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VA 'energized' to move into the 21st century, says new assistant secretary Schwartz

Before she assumed her new job as assistant secretary for policy and planning for the U.S. Department of Veterans Affairs, former state Department of Veterans Affairs Commissioner Linda Schwartz expressed frustration at being an outside observer of the VA.

On the inside for about five months now, Schwartz said, "There's a lot of opportunity for change and innovation."

Schwartz waited more than a year for the Senate to confirm her in her federal role, but she didn't even have a day in between her old job and her new one. The Pawcatuck resident said she left her job with the state last Oct. 13 and started her new job on Oct. 14.

"It's an exciting time to be at the VA," Schwartz said.

Schwartz is responsible for developing and reviewing VA departmental policy, analyzing data and evaluating transformation initiatives. She also co-chairs the joint VA/Department of Defense Interagency Care Coordination Committee (IC3), which she said examines the needs of those who have become injured or disabled in the line of duty as they make the transition out of the military and into civilian life.

"This is the model of the future," she said in a phone interview last week.

The committee is "working to create a seamless transition" for these veterans, she said, "but at same time we are being mindful of taxpayer dollars."

As a result of an aircraft accident that led her to retire, Schwartz, who served as a flight nurse with the Air Force, has used VA health care since 1993 and has said veterans' care is one of her top priorities.

"This is a very promising team of people," she said, adding "the leadership here are energized to start looking at ways to bring the VA into the 21st century."

Schwartz described an environment at the VA different from the one that made headlines last year for a nationwide scandal involving secret wait lists and delayed care for veterans. The VA and Congress are currently investigating a more recent scandal alleging that a VA medical center in Wisconsin had been overprescribing narcotics.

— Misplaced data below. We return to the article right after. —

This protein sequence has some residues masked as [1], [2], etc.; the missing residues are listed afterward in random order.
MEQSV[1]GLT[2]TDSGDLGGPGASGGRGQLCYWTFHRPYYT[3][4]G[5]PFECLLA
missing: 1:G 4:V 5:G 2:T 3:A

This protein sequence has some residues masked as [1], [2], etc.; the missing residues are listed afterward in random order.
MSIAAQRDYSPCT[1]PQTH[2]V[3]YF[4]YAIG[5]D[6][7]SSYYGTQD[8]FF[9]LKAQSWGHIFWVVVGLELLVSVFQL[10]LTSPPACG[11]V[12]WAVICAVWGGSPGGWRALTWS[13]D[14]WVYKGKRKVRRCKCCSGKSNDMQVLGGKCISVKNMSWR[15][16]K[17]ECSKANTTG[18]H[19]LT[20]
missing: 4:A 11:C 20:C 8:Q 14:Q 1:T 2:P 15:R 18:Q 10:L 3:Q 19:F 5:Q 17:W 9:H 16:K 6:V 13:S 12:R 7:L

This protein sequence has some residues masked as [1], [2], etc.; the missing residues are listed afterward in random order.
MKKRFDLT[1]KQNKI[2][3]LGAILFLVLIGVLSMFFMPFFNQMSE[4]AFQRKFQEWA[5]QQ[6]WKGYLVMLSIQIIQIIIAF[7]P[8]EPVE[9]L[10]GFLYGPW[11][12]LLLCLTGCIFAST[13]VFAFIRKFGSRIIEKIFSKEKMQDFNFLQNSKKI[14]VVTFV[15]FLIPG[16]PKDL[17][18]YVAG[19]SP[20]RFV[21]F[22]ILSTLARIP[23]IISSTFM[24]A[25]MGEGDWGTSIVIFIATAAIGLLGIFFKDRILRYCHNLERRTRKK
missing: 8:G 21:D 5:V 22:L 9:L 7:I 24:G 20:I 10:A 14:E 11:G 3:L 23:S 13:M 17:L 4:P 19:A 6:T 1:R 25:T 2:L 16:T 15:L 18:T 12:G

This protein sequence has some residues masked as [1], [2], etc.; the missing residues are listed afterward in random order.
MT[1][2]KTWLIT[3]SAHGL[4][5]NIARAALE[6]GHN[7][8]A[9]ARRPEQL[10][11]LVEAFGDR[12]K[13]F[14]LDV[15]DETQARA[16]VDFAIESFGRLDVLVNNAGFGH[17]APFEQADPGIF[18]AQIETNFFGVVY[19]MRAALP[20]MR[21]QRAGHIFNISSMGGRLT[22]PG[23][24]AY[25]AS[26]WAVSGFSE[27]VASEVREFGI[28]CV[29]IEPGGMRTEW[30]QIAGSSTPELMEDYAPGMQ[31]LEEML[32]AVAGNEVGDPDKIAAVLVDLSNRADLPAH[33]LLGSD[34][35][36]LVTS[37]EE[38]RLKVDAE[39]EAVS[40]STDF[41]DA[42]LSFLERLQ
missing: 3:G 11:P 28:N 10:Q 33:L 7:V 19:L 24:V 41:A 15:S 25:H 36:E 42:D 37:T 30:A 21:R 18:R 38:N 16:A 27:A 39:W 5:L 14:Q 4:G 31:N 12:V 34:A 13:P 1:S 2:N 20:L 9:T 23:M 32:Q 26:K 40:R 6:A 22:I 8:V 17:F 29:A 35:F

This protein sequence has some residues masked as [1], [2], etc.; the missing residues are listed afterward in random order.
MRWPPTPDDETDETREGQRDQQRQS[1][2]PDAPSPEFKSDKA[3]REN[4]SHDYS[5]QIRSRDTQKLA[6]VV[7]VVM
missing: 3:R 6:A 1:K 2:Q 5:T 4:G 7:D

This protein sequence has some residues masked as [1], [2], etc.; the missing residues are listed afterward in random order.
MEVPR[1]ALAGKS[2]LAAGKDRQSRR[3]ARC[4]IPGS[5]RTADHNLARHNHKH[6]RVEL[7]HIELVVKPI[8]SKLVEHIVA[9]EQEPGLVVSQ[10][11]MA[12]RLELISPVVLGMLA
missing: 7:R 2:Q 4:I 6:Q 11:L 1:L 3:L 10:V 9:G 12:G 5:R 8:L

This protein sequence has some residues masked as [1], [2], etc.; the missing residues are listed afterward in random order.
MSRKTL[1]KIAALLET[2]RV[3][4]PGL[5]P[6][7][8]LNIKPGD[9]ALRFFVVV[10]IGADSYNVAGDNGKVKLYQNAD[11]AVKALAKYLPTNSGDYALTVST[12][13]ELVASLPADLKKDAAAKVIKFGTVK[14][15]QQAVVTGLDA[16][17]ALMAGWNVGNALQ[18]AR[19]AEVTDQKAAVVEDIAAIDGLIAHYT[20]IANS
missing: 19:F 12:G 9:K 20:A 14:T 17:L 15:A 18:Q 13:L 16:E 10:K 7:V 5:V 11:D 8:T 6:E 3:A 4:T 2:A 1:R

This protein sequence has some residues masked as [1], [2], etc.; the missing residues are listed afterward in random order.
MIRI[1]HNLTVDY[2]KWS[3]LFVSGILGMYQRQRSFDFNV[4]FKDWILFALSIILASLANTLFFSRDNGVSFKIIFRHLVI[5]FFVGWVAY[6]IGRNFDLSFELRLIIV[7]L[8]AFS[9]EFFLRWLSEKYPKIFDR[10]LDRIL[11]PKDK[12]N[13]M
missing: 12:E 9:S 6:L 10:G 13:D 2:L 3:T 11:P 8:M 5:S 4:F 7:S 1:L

Schwartz said that recently appointed Secretary Robert McDonald acknowledges that "we have to rebuild trust, and I think he's dedicated to making that happen."

"The most important message here is the new secretary has come on board with determination to improve customer service," she said. "We will be seeing a lot of innovations."

She added that the VA secretary has asked all employees within the VA system to recommit annually to the department's values embodied in the mantra 'I CARE,' which stands for integrity, commitment, advocacy, respect and excellence.

Schwartz shared a story of a fire chief from Massachusetts who stopped in to her husband's restaurant in Stonington over the Christmas holidays. The man said to Schwartz, "I hear you work for the VA," she recalled. He then told her that after his last VA appointment he received a call asking about his experience and "I want to let you know I appreciated that," he told Schwartz.

"These are the things that don't make headlines," Schwartz said.

Over the weekend, McDonald and President Barack Obama made headlines with a trip to the Phoenix VA hospital, which was at the center of the wait-list scandal. There, Obama, McDonald and Deputy Secretary Sloan Gibson participated in a roundtable with veterans to hear about progress at the facility so far. The president also announced the creation of a new advisory committee that will recommend reforms to improve customer service at the VA and help modernize the department. The committee will reportedly be made up of veterans, medical professionals and academics and corporate executives.

j.bergman@theday.com

Twitter: JuliaSBergman

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